Her Majesty’s Revenue and Customs (HMRC) is seeking to ‘simplify’ the criteria around which types of waste qualify for landfill tax from April 2017 – in a bid to end ‘uncertainty’ over guidance on the issue.
A consultation, ‘Landfill Tax: improving clarity and certainty for taxpayers’ is seeking views on amending the definition of a ‘taxable disposal of waste’, as well as views on the tax bracket for hazardous waste disposal.
HMRC wants to reassess what waste types are charged under the landfill tax regime in England, Wales and Northern Ireland. Waste companies remain unsure what ‘practical impact’ the proposals could have on landfill disposal, and it is unclear if it could affect the ongoing legal challenges brought against HMRC for repayments on materials for ‘engineering purposes’.
The consultation, which ends in August, was floated in Chancellor George Osborne’s Spring Budget – with a view to adopt the proposals within the Finance Bill from 1 April 2017. In its consultation documents, HMRC notes: “The government is proposing to amend the criteria for determining when Landfill Tax is due so that all material disposed of at a permitted landfill site is taxable, subject to certain exceptions. A set of narrowly defined exceptions will be included, consistent with the activities that are not currently taxable.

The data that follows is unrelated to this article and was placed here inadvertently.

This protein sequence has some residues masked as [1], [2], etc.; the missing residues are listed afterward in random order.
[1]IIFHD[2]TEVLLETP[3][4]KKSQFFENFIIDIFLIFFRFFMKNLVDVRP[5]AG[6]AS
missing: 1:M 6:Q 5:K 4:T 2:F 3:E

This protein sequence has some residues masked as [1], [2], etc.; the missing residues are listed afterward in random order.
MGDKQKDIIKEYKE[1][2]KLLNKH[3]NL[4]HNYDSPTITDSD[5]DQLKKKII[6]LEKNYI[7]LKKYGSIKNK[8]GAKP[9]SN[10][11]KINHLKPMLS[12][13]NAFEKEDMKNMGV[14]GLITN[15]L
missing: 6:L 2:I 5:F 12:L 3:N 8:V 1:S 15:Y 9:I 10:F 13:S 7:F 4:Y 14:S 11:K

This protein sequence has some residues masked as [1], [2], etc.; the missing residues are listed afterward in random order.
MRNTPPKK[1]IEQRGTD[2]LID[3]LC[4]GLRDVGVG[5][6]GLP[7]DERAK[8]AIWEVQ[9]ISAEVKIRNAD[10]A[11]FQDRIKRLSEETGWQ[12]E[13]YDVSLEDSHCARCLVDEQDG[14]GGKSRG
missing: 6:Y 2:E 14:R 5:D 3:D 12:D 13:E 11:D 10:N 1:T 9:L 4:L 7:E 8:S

“Specified activities which are currently not taxable are listed within the Excise Notice Landfill Tax LFT1: a general guide to landfill tax and replicated at Annex A. We propose to exempt these activities so that they remain not taxable.
“This proposal will differ from the approach adopted in the Prescribed Activities Order which specifies the activities that are subject to the tax. The government believes this will simplify the definition of a taxable disposal and bring any uncertainty to an end, and ensure that new activities are not introduced to undermine the tax.”
Operators sending waste to landfill must pay a standard rate of tax set at £84.40 per tonne, or a lower rate set at £2.65 for ‘the least polluting’ material such as fines. However, there are a number of activities, which are considered as not taxable, including fluff and soft waste used for engineering purposes to cap a landfill cell or in road construction.
The new procedure has been proposed to ensure new activities at landfill sites “are not introduced to undermine the tax” – and to give clarity to operators who continue to challenge the tax system.